To make sure that the dalit woman is given a platform to compete against the society’s cream and the underprivileged also get the benefits designed for the country’s citizens is the responsibility of the government. It is this endeavor to ensure that all the sections of the society are granted equal and just opportunities to contribute towards their own development which has resulted in a need to bring about a system which will enable them to come forward and be on equal footing with the rest. India being a land of varied social castes and sub-castes, was quick to wake up to this reality. The result? The reservation system.
Reservation, in colloquial speech, is a system whereby a certain percentage of the available seats in a department, college, university or an institution are reserved for those sections of the society which, in the opinion of the rule making authority need uplifting, are socially or economically backward or have to be given a push in order to ensure their presence in the said department, college, university or institution. This system aims at uplifting the social and economic lifestyle of the less privileged sections of the society with a view to ensuring their place and voice in the mainstream affairs of the nation.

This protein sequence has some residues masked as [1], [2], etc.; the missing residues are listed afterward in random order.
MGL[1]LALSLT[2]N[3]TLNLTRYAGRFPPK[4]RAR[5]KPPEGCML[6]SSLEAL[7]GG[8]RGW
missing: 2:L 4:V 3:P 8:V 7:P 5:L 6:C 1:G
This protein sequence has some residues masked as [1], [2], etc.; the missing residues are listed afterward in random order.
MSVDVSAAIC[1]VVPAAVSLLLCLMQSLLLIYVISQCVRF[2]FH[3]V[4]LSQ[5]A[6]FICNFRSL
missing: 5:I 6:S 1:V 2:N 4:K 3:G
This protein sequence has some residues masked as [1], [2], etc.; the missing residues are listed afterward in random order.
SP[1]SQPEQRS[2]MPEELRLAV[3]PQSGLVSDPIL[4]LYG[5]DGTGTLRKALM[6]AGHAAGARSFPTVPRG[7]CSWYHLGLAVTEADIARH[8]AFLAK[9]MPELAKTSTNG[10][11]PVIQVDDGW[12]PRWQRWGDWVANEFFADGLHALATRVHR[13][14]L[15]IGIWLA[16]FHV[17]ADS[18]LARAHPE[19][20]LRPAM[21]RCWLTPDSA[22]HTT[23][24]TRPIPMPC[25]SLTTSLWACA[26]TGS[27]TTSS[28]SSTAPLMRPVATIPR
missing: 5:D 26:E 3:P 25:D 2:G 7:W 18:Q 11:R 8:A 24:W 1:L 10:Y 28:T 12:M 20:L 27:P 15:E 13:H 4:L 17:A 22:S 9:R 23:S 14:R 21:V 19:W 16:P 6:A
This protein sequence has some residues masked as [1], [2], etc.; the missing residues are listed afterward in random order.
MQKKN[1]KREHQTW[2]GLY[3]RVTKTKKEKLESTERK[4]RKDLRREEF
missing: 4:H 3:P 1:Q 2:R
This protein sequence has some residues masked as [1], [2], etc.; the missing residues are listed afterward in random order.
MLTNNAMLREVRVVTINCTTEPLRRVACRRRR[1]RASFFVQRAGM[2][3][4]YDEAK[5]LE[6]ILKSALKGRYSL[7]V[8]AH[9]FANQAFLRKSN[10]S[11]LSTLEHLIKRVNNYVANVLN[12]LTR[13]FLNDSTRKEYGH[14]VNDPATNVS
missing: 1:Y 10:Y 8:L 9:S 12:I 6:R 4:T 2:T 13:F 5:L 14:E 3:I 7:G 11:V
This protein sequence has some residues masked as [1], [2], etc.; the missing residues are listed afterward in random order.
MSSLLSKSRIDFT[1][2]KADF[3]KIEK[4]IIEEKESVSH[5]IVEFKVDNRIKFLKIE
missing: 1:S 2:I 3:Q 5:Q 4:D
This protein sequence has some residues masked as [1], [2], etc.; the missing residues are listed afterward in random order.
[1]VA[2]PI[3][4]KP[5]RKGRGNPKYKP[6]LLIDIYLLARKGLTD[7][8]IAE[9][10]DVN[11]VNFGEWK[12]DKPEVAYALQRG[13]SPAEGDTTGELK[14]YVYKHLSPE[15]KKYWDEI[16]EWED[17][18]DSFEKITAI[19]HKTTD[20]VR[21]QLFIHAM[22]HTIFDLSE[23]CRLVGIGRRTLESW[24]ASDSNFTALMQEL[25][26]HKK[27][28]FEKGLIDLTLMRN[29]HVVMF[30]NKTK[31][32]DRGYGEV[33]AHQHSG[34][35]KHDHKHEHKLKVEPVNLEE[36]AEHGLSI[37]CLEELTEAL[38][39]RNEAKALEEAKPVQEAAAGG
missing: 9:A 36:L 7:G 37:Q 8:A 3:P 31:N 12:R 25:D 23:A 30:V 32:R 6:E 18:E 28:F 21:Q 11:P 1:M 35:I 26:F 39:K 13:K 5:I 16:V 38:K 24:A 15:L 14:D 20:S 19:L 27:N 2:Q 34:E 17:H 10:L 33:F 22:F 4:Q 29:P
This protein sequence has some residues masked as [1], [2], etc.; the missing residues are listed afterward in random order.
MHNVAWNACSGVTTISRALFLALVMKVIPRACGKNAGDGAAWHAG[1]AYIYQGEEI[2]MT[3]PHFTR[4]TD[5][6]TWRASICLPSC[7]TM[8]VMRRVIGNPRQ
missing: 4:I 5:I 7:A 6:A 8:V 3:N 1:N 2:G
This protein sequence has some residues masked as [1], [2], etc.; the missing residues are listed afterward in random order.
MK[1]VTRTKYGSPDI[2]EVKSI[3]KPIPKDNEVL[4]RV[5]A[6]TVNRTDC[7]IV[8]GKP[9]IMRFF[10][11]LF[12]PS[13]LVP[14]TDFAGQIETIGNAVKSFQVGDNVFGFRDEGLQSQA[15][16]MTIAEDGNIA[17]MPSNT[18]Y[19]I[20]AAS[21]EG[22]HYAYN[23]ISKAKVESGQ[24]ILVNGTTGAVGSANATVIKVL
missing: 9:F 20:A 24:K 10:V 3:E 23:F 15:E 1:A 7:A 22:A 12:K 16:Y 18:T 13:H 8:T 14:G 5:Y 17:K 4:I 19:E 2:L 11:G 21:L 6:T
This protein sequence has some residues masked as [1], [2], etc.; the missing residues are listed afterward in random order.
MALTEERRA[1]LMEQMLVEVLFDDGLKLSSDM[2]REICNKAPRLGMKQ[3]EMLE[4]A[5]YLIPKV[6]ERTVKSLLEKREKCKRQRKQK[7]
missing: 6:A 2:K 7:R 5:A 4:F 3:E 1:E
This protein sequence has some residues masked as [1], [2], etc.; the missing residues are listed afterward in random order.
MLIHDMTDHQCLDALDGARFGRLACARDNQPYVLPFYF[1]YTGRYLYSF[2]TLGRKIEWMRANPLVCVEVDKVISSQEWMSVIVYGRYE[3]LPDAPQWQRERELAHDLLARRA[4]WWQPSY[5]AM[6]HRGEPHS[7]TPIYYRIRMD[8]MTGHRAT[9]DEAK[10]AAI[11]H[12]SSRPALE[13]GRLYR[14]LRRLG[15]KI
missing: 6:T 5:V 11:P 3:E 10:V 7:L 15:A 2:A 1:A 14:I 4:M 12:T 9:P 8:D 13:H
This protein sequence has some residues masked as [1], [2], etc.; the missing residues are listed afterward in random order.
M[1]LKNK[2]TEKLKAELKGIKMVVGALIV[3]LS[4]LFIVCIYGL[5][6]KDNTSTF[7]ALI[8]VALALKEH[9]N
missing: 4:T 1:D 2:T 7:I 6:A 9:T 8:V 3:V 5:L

The Constitution of India states in article 15(4): “Nothing shall prevent the State from making any special provision for the advancement of any socially and educationally backward classes of citizens or for the Scheduled Castes and the Scheduled Tribes”(2). Article 46 of the Constitution states that “The State shall promote with special care the educational and economic interests of the weaker sections of the people, and, in particular, of the Scheduled Castes and the Scheduled Tribes, and shall protect them from social injustice and all forms of exploitation.”(2)